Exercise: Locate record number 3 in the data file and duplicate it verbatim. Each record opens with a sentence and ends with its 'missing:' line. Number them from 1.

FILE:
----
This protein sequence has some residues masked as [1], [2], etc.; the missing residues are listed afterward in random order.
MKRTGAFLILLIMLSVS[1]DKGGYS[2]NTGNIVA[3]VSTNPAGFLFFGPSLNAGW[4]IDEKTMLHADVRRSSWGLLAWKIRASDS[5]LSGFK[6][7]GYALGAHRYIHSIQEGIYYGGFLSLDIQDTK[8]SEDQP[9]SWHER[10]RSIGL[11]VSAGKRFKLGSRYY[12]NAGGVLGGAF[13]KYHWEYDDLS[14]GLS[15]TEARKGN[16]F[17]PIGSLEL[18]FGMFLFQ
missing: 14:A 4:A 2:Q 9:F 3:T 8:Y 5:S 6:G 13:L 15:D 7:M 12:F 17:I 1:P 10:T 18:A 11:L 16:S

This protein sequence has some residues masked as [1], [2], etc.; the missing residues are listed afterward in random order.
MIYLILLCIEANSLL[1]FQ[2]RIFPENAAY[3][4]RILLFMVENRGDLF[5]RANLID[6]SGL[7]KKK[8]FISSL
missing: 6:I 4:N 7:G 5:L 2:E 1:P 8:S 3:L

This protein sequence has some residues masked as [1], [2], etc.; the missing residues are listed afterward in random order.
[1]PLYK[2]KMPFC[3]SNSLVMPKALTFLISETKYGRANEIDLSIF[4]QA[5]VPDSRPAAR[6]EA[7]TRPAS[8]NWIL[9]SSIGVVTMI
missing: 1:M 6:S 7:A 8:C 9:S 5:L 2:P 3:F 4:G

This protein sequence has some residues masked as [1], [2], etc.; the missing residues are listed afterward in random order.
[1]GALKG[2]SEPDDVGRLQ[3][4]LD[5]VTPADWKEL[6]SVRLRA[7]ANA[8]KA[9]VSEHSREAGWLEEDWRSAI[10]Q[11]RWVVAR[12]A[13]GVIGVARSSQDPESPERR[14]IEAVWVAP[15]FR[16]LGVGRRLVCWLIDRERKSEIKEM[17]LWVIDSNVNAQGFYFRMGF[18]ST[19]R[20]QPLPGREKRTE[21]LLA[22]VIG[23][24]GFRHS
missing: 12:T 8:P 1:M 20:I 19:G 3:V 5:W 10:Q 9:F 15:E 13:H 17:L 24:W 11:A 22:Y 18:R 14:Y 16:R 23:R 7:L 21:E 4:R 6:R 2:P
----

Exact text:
This protein sequence has some residues masked as [1], [2], etc.; the missing residues are listed afterward in random order.
[1]PLYK[2]KMPFC[3]SNSLVMPKALTFLISETKYGRANEIDLSIF[4]QA[5]VPDSRPAAR[6]EA[7]TRPAS[8]NWIL[9]SSIGVVTMI
missing: 1:M 6:S 7:A 8:C 9:S 5:L 2:P 3:F 4:G